It has been demonstrated that tumors expressing the gsp oncogene are highly sensitive to somatostatin.7,15,16 These results are consistent with in vitro studies showing increased sensitivity to somatostatin analogs in cells obtained from tumors with the gsp oncogene and the occurrence of resistance to somatostatin among the negative adenomas only. Consistent with a potential role of the cAMP pathway in pituitary tumorigenesis, particular attention has been paid to the gene that encodes the type 1 α regulatory subunit of protein kinase A (PRKAR1), which is crucial for intracellular protection against unrestrained enzyme activity. Inactivating mutations of this gene have been identified in the multiple neoplasia syndrome: the Carney complex, a syndrome including GH-secreting adenomas.17–19 PRKAR1 expression has been found to be reduced in both secreting and non-secreting sporadic pituitary tumors. Although mutational changes in molecules involved in the cAMP-dependent pathways have been associated with somatotroph proliferation, patients harboring these mutations do not differ from those who do not, meaning that there is a complex cross-signaling between as yet undiscovered proliferative and antiproliferative inputs. Somatotroph tumorigenesis will be discussed in the section regarding familial-isolated pituitary adenomas (FIPA).

Pituitary Tumors that Occur in a Hereditary Setting
Multiple endocrine neoplasia type 1 (MEN1) is defined as a hereditary endocrine tumor syndrome. MEN1 is an autosomal-dominant condition associated with the occurrence of parathyroid, enteropancreatic, and pituitary tumors.20 The gene that causes MEN1 is localized to chromosome 11q13, identified as MEN1, a gene that encodes a protein called menin.21,22 Over 1,000 mutations in the MEN1 gene have been reported. MEN1 acts as a tumor-suppressor gene, MEN1 syndrome can occur in families or sporadically, and MEN-1-associated pituitary adenomas are more aggressive than sporadic and most are macroadenomas. The most common subtype of pituitary adenomas is prolactinomas.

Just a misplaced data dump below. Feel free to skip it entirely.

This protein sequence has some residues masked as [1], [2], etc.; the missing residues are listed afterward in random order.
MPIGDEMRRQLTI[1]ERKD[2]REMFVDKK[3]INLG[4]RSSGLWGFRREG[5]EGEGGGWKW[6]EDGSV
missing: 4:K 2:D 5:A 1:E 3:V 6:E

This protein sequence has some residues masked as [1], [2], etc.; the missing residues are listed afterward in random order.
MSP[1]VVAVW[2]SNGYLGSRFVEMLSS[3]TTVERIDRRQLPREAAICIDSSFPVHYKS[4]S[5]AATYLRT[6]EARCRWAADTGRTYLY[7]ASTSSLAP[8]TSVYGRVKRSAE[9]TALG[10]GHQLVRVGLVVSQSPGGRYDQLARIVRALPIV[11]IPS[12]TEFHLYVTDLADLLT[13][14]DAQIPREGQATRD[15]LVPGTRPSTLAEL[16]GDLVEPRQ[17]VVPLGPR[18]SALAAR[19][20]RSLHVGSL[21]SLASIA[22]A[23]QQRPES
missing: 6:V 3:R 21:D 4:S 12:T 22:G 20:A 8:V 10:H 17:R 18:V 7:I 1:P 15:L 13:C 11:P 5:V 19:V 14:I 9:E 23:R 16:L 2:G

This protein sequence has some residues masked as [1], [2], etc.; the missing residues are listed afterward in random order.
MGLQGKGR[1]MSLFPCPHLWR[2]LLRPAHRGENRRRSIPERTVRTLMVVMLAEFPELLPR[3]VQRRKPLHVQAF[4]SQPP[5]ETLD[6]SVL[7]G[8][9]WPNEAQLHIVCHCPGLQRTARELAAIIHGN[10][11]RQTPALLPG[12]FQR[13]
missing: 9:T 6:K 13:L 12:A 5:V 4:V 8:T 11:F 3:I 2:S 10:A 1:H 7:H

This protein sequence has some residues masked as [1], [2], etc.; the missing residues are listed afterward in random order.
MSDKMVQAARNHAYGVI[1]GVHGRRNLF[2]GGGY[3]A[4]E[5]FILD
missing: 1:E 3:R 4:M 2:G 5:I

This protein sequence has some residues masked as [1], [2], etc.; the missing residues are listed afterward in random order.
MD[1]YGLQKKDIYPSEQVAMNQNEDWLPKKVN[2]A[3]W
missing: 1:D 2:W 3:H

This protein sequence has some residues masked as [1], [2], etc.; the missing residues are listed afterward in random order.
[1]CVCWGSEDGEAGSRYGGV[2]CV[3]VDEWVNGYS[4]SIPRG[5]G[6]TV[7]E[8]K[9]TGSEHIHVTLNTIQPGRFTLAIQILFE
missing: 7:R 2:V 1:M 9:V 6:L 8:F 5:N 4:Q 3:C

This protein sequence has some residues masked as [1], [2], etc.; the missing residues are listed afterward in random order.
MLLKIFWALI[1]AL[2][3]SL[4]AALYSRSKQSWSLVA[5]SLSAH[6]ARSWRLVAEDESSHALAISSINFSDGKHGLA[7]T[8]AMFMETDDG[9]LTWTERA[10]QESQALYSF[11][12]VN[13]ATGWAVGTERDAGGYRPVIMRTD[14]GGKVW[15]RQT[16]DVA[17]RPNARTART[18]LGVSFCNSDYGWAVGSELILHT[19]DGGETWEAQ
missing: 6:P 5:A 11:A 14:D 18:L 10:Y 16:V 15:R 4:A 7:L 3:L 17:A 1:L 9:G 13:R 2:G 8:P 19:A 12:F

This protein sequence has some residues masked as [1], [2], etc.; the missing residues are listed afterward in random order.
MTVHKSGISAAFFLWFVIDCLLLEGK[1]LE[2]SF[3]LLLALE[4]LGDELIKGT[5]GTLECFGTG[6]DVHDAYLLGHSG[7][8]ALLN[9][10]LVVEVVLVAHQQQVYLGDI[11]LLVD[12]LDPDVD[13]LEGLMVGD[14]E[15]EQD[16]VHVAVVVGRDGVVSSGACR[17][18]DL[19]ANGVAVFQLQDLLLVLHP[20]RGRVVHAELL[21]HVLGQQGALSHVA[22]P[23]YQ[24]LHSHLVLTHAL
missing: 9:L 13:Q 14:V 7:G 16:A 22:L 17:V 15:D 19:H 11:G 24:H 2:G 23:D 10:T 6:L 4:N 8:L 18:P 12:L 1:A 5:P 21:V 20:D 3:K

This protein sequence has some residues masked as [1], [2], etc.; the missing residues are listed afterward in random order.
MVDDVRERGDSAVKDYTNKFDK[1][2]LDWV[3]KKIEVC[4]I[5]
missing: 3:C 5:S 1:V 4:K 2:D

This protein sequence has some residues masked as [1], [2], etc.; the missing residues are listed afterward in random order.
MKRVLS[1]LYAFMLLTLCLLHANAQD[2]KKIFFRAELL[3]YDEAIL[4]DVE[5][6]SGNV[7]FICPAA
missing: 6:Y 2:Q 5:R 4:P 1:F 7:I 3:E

MEN1-like syndrome (MEN4) relates to mutations in the CDKN1B gene that encodes p27 protein, which is the intracellular anti-proliferative pathway protein.23,24 This syndrome consists of GH-secreting pituitary tumor, hyperparathyroidism, and renal and testicular cancer. Other combinations are also possible, such as Cushing’s disease, cervical carcinoid tumor, and hyperparathyroidism. The clinical relevance of MEN1 screening is that the MEN1 carrier is periodically followed in order to recognize the tumor early. As for whether a young child at risk for mutation should undergo sequencing and then periodic monitoring, the consensus recommends periodic surveillance for tumors in known MEN1 carriers beginning at five years of age.25 Research into these hereditary pituitary tumors is important since most investigators consider that the gene for a rare hereditary disorder also has important roles in common tumors of similar types. Menin pathways could be a potential drug target in the future.
Familial-isolated Pituitary Adenomas